“It’s not about me. It’s about the kids.”

Before becoming head coach at Northridge, Brabender served one season as an assistant to Troy Carson — a man he also coached with in the Raiders football program.

Before Northrdge, Brabender spent three seasons as a baseball assistant to Steve Stutsman at Elkhart Central High School.

Prior coming to Elkhart County, Brabender followed his last two seasons as a baseball player at Hannibal-LaGrange College in Missouri with two seasons on the Trojans coaching staff.

His coach and then his boss was Scott Ashton, who brought Brabender to the NAIA school after he played two seasons of junior college ball at Lake Land College in Mattoon, Ill., following his graduation in 1996 from St. Teresa High School in Decatur, Ill.

“He was a huge influence in my life — spiritually, baseball-wise,” says Brabender of Ashton, who is now Mid-Missouri director for Fellowship of Christian Athletes and team chaplain for University of Missouri baseball, football and softball. “He taught me how to be a man We’re still close. We talk as much as we can.

“He’s a mentor me not just with baseball but my walk with the Lord.”

Ashton came along at a rough time in Brabender’s life.

In 1998, Andrew was playing in a wood bat tournament in Evansville and his parents and girlfriend (later wife) Marcie were there to watch. When they got home, they learned that Jason Brabender — Andrew’s brother — had been killed in a car accident.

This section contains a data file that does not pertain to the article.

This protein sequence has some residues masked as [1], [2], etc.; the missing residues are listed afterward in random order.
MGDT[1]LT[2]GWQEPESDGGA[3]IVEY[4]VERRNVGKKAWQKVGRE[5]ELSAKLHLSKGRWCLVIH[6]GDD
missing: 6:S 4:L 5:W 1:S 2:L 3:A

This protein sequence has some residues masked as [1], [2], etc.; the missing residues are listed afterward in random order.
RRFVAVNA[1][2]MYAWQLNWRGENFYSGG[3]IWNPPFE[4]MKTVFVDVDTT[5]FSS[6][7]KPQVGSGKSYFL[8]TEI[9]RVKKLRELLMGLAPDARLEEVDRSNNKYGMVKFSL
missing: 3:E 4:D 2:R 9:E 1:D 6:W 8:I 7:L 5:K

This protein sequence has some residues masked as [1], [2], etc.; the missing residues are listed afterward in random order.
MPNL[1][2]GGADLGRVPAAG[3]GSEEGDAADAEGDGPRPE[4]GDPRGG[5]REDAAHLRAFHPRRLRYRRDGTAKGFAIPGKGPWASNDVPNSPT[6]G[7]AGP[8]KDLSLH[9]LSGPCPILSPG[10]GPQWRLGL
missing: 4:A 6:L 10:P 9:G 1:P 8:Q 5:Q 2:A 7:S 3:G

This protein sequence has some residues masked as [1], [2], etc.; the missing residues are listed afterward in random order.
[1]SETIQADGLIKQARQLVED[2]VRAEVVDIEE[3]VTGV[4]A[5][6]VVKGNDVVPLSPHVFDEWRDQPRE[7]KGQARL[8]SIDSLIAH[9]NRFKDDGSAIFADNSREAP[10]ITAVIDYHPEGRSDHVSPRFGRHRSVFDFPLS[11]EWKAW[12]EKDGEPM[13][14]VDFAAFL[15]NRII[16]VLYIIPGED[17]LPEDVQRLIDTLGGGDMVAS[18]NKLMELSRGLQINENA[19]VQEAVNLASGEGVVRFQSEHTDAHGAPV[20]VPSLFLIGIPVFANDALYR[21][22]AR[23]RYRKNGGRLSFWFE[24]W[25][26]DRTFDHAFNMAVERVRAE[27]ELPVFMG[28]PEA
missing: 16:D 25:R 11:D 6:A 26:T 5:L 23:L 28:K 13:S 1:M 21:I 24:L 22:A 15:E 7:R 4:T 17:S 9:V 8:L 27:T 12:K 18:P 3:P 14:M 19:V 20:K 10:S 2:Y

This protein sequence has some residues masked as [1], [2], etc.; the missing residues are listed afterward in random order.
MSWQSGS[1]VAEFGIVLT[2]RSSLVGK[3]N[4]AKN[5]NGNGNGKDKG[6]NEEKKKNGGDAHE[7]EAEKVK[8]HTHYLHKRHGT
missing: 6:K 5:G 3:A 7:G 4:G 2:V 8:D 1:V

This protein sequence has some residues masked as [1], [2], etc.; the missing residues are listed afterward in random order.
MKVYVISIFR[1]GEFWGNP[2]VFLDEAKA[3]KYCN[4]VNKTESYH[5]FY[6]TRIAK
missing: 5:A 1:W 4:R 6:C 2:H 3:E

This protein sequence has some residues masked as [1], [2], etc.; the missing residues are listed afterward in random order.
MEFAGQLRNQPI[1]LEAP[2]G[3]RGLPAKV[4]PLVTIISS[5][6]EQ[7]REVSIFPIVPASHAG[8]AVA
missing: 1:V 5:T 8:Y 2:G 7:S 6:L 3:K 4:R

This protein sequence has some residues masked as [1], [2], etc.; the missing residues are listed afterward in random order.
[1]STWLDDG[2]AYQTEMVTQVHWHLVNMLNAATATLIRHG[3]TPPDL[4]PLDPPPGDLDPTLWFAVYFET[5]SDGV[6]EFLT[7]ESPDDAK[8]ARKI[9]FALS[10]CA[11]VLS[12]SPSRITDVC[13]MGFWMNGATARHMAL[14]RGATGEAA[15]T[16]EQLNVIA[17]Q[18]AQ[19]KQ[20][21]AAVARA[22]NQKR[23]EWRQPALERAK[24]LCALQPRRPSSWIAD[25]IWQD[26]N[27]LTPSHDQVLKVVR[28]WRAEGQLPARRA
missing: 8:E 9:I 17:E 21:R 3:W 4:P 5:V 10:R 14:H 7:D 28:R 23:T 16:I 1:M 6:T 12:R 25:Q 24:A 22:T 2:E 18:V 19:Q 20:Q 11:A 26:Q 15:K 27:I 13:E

“It was devastating,” says Andrew. “It was a crossroads in a lot of different avenues in our lives.”

Marcie, who Andrew met at Lake Land, had committed to play basketball at the University of Southern Mississippi. Hannibal-LaGrange was one of the few schools that was recruiting both Andrew and Marcie.

“We just took that leap and that’s where we ended up,” says Brabender. “It worked out great. I met some dear lifelong friends there. Marcie was part of the national tournament team in 2000. Two of my buddies from Lake Land ended up transferring there. It was cool.”

Andrew and Marcie married in the summer of 2000. They have four children — Emma (16), Beau (12), Kate (8) and Luke (6). Andrew grew up with an older sister, Mindy, and months ago found out he has another sibling named Lisa.

During the school day, Brabender teaches physical education for Grades K-5 at two Middlebury Community Schools buildings — Jefferson Elementary and Heritage Intermediate.

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Andrew Brabender is entering his his 11th season as head baseball at Northridge High School in 2018. (Steve Krah Photo)